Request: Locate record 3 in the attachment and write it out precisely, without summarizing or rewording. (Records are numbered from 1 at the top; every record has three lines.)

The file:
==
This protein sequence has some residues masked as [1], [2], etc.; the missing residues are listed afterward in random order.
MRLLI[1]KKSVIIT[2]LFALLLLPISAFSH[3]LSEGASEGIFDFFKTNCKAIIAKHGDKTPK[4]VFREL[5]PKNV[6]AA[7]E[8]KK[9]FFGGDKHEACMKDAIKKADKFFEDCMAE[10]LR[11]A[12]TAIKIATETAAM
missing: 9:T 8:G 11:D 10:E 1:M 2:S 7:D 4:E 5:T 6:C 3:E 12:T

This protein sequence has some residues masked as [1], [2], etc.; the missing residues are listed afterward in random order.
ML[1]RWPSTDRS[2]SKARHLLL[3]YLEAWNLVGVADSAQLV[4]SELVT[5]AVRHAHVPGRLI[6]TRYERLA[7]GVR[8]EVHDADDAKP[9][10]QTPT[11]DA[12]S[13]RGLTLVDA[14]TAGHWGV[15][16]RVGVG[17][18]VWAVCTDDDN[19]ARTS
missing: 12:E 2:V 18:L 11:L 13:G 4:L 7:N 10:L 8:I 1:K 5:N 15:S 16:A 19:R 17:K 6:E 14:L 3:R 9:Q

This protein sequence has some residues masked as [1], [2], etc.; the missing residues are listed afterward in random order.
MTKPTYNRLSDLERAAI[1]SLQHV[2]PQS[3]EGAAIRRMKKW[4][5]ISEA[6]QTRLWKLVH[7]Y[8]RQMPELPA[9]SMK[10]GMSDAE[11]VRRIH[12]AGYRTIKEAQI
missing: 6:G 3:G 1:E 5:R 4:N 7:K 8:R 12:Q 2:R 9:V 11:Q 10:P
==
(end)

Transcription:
This protein sequence has some residues masked as [1], [2], etc.; the missing residues are listed afterward in random order.
MTKPTYNRLSDLERAAI[1]SLQHV[2]PQS[3]EGAAIRRMKKW[4][5]ISEA[6]QTRLWKLVH[7]Y[8]RQMPELPA[9]SMK[10]GMSDAE[11]VRRIH[12]AGYRTIKEAQI
missing: 6:G 3:G 1:E 5:R 4:N 7:K 8:R 12:Q 2:R 9:V 11:Q 10:P